News of power outages in China and fertiliser plant closures in the UK are just some of the effects that we have recently seen from a tightening in global energy markets. It has resulted in dramatically higher gas and coal prices with oil recently moving up towards its highest levels since 2014.
This energy squeeze joins a growing list of supply constraints that are causing price spikes and shortages around the world. Initially we saw shortages in semi-conductor chips, new and used cars and certain other goods. Labour shortages have since become more common and now there are energy shortages. All these issues seem to share common causes from either reduced supply, stronger demand in the robust Covid recovery or a mix of both.
For energy, the tightness is mostly from the stronger than expected demand for power. A good example has been gas and electricity prices in Europe. The recovery in the economy along with exceptional weather conditions and panic buying sparked by low inventories meant demand for both has been stronger than anticipated. With insufficient supplies of Russian pipeline gas, spot prices rallied to the equivalent of over US$200 per barrel of oil recently. This was amplified by Asian Liquefied Natural Gas (LNG) prices also spiking as strong demand in China was made worse by high coal prices.
As a result, consumers and businesses are now experiencing rising prices for heating, electricity, petrol and other necessities. This could get worse if the northern hemisphere winter is colder than expected. The good news is that spring will come and heating demand will wane so these elevated prices should eventually be corrected, but things could be worrying in the interim.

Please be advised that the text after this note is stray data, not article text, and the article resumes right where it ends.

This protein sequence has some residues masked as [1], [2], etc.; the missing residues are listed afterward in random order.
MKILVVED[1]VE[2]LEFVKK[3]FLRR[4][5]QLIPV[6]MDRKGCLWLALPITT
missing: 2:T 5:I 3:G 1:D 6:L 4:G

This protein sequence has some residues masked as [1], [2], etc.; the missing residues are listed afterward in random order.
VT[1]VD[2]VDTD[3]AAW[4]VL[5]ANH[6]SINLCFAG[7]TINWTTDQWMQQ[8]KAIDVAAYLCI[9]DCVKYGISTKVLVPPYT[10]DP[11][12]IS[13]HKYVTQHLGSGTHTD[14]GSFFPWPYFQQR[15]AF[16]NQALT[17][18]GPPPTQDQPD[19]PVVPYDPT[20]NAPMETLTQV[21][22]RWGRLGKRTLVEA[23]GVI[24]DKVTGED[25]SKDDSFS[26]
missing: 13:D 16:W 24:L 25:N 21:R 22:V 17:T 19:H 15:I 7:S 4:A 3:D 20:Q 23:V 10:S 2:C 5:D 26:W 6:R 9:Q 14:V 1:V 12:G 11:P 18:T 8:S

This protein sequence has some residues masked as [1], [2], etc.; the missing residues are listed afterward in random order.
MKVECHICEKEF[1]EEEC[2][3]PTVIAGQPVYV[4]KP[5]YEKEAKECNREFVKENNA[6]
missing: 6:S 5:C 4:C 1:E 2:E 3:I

But this gets to the key point that if global economic growth out of Covid remains solid, as we all hope, then we need new supplies of energy to come on. Otherwise, elevated energy prices will become more persistent, hurting consumer’s budgets and pushing inflation higher, possibly affecting growth rates. Whilst the shortage of semi-conductors is due to Covid-induced temporary plant closures, the lack of investment in new energy will be no quick fix. Some extra Russian gas will likely be found and OPEC could bring some more oil back, but a more lasting solution is needed.
It has become increasingly hard for companies to obtain funding and approval to build new coal mines and oil fields due to the need to decarbonise. With less investment in fossil fuels, we have hit the capacity level for these markets sooner than we may have thought not that long ago. The current squeeze may not result in more fossil fuel investment and so we could see these markets remain tight over the next decade with higher prices than the past decade.
This leads to the discussion on renewables. With the need for more energy unlikely to be met by substantial new coal and oil investment, this squeeze should spur a quicker move to renewables. Government support is crucial to ensure the right policy settings, but it is a question that every country needs to answer. Maybe things will become clearer at the upcoming COP26 conference?
Our research into this energy squeeze has shown that gas can help this transition to renewables. Whilst still a fossil fuel, it is less carbon intensive than coal and importantly, helps with needed flexibility with renewables such as solar and wind. LNG can play a key role allowing gas to be moved around the world when needed. Over time, the role of batteries and hydrogen (plus some new cool technologies) will be able to fill this role, but they are not yet fully developed viable energy options.
The decarbonisation of the global energy requirements has mostly focused on the need to reduce global warming via new renewable energy sources. The current energy squeeze will heighten the urgency that is required and less carbon intensive sources of energy such as LNG will have an important role to play in the transition to a renewables-based energy future.